What is a Rentcharge?
Rentcharge (also known as “Chief Rent”) originated in the early part of the last century and were a means for builders to develop land without paying a premium to the owner of the Land.
Landowners would sell land to Developers at a reduced capital sum or for no money at all in return for an income from the owners of the new houses and their subsequent owners. This is on Freehold land only and Rentcharges should not be confused with Ground rents (see below)
The person entitled to the Rentcharge is known as the Rentowner.
Rentcharges normally range between £2 and £10 per annum with the most expensive at around £12.60.
The 1977 Rentcharge Act
The 1977 Rentcharges Act abolished the creation of all new Rentcharges, subject to a few exceptions, for example, small developments with shared facilities such as a pumping station or shared accessways.
The shelf-life for existing Rentcharges was capped at 60 years so that all relevant Rentcharges would expire in 2037.
The 1977 Act permitted existing freehold owners to buy out (or redeem as it is technically known) the Rentcharges attached to their property.
A Rentcharge should not be confused with a Ground Rent which only relates to Leasehold properties, especially, although not exclusively, to flats. You do not have an automatic right to buy your Ground Rent.
How Much Does It Cost To Redeem a Rentcharge?
If you know the identity of the Rentowner you can apply to the Department for Communities and Local Government to redeem the Rentcharge. (Department for Communities and Local Government, Ground Floor, Rosebrae Court, Woodside Ferry Approach, Birkenhead, Merseyside, CH41)
The cost of redeeming the Rentcharge will be about 16 times the yearly payment.
Are There Any Problems with Rentcharges When Selling Your Property?
Many homeowners have been paying the yearly rentcharge although many may have forgotten to pay, not been asked to pay or not known who to pay.
As Conveyancing Solicitors, we often have to deal with problems where there is no evidence of payment of the Rentcharge on the sale of a property.
Conveyancing Solicitors usually agree on an apportionment from the sale price of 6 years (the limitation period for a debt) Rentcharge payments roughly between £15 and £75.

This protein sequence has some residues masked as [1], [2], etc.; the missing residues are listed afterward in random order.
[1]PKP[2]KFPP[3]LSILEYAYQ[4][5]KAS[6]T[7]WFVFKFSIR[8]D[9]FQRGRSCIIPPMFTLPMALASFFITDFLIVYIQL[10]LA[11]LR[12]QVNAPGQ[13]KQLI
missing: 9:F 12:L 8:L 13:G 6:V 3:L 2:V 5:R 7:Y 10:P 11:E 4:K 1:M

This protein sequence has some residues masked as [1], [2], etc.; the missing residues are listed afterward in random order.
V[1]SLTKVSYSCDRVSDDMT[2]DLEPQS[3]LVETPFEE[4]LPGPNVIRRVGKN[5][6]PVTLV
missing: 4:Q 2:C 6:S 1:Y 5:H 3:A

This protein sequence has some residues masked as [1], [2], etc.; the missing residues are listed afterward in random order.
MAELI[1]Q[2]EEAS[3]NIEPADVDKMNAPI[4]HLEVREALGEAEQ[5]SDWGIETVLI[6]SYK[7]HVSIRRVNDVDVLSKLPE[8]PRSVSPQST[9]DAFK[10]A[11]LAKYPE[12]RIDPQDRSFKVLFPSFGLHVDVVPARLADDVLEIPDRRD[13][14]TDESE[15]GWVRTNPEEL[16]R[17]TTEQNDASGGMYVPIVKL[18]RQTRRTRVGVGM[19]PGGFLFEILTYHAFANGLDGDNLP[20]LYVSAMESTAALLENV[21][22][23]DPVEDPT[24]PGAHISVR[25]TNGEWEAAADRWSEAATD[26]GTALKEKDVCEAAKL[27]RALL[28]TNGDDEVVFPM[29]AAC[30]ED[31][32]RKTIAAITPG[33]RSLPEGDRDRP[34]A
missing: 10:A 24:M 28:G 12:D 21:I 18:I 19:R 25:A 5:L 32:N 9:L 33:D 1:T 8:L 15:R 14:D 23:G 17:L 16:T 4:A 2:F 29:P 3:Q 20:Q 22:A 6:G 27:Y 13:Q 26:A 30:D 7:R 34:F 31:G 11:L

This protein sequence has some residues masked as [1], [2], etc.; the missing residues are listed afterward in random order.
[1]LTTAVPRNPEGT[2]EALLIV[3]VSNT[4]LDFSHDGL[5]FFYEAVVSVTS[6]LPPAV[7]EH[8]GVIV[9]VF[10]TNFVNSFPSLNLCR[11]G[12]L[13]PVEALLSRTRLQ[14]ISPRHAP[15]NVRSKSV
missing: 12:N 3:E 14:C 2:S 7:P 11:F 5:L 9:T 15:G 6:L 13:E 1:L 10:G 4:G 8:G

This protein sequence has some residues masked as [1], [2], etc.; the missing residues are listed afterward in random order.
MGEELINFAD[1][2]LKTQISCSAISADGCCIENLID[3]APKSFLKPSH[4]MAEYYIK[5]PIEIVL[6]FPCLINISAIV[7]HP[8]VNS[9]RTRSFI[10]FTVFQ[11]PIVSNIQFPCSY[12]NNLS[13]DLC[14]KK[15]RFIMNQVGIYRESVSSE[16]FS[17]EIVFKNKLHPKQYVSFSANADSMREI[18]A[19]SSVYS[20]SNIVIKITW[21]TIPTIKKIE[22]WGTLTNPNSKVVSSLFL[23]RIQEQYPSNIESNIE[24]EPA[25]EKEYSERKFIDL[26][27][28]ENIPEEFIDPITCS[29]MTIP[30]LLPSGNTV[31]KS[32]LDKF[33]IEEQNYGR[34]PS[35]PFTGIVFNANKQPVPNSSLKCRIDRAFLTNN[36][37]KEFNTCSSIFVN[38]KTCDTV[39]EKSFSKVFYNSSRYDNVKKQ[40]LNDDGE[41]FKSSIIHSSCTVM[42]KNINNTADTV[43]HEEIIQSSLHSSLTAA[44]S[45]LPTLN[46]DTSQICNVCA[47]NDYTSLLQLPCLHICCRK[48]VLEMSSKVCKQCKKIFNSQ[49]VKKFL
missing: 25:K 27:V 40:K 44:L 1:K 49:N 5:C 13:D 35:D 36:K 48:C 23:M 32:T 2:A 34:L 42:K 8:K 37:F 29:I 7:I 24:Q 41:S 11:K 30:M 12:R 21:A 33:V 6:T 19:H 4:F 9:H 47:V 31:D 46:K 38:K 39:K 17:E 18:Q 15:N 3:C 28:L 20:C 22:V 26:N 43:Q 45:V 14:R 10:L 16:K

The Rentcharge “Scam”?
Many conveyancing deeds which include a rentcharge state that such rent will be payable annually “whether formally demanded or not”.
Rentowners, including a growing number of Investment Companies, have used non-payment as a trigger to impose draconian penalties on unsuspecting homeowners.
A Property is subject to a Rentcharge. The home owner receives a Rentcharge demand purporting to be from the new Rentowner.
The home owner has been paying their Rentcharge annually ever since they bought the property. The home owner asks for proof of ownership before paying to someone else. Proof would only be provided if a £60 administration fee was paid. The home owners refuses to pay this fee.
The new Rentowner goes ahead with imposing a Statutory Lease on the property rather than pursuing its debt through the Courts.
The new Rentowner can use Section 121 (4) of the Law of Property Act 1925 ( the LPA) to create a Lease as security for payment of its Rentcharge.
The sum total of the Rentcharge debt that the new Rentowner could have legitimately claimed through the Courts was only £16.50
The new Rentowner can use the LPA to create a Lease on the homeowners property as security for debt of the £16.50 unpaid Rentcharge.
When the homeowner discovers a Lease has been created over their property, they offer the £16.50 offered in full payment of the outstanding debt.
The new Rentowner can refuse this offer. Property is now subject to a Lease. The power to impose a Statutory Lease remains from the 1925 Act and was not abolished by the 1977 Act. The 1925 Act also permits the Rentowner to claim its fees for creating the Lease and a payment for the removal of the Lease as well. Unfortunately, there is no requirement in the Act for the fees charged to be reasonable. The fees could easily run into thousands of pounds if the Rentowner so chooses.
Caselaw suggest that new Rentowners can use section 121 of the LPA and uphold their right to grant a Statutory Lease once there is 40 days of arrears, provided that the rentcharge remains in existence and even if payment was not demanded.
Minimise Your Risk
There are however a few things you can do to minimise your risk of being caught in the “scam”, which we’ll be discussing in more detail in our next blog article 7 Tips To Avoid the Rentcharge “Scam”.